Motor neurons can preferentially reinnervate cutaneous pathways.
Previous work in the rat femoral nerve has shown that regenerating motor neurons preferentially reinnervate a terminal nerve branch to muscle as opposed to skin. This process has been termed preferential motor reinnervation (PMR) and has been interpreted as evidence that regenerating motor axons can differentiate between Schwann cell tubes that reside in muscle versus cutaneous terminal pathways. However, much of this previous work has been confounded by motor axons having access to target muscle during the regeneration period. The present experiments prevented muscle contact by regenerating motor axons. By 8 weeks under these conditions, significantly more motor neurons reinnervated the cutaneous pathway rather than the original muscle pathway. We propose that cutaneous and muscle terminal pathways are not inherently different in terms of their ability to support regeneration of motor neurons. Rather, we suggest that it is the relative level of trophic support provided by each nerve branch that determines whether motor axons will remain in that particular branch. Within the context of the femoral nerve model, our results suggest a hierarchy of trophic support for regenerating motor axons with muscle contact being the highest, followed by the length of the terminal nerve branch and/or contact with skin.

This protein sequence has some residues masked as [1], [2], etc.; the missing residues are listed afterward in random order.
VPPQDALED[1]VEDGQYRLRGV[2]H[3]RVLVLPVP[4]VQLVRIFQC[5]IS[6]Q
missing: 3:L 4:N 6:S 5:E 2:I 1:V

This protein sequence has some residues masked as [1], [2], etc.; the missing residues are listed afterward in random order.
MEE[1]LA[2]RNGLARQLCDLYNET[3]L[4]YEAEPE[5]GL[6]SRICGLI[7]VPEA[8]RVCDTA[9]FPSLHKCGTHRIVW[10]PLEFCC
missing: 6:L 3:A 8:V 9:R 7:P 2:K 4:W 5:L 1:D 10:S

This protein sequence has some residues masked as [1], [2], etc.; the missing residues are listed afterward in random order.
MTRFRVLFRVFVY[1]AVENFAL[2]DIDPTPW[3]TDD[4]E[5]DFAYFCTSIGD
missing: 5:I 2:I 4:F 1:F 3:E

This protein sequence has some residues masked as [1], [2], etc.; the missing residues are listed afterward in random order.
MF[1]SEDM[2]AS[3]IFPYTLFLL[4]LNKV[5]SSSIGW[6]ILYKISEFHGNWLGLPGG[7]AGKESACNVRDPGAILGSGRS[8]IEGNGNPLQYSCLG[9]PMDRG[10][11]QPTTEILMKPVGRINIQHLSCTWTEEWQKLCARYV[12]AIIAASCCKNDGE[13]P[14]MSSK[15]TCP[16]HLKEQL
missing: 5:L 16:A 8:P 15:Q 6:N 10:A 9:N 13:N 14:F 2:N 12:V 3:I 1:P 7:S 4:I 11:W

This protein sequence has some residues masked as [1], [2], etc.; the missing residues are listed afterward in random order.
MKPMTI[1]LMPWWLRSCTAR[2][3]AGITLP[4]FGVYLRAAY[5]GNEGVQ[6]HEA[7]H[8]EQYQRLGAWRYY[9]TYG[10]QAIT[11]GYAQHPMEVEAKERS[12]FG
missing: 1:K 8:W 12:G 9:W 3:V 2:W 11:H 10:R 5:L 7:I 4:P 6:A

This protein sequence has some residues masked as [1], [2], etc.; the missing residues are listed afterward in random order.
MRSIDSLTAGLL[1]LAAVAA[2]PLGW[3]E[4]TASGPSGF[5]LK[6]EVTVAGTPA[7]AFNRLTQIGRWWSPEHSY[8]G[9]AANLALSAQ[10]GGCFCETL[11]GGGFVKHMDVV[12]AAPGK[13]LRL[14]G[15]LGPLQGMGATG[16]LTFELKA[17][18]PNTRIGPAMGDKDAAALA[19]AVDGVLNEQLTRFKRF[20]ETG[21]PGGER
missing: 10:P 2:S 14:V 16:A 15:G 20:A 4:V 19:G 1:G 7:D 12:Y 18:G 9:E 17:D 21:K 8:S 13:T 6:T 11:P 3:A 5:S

Robinson, GA; Madison, RD
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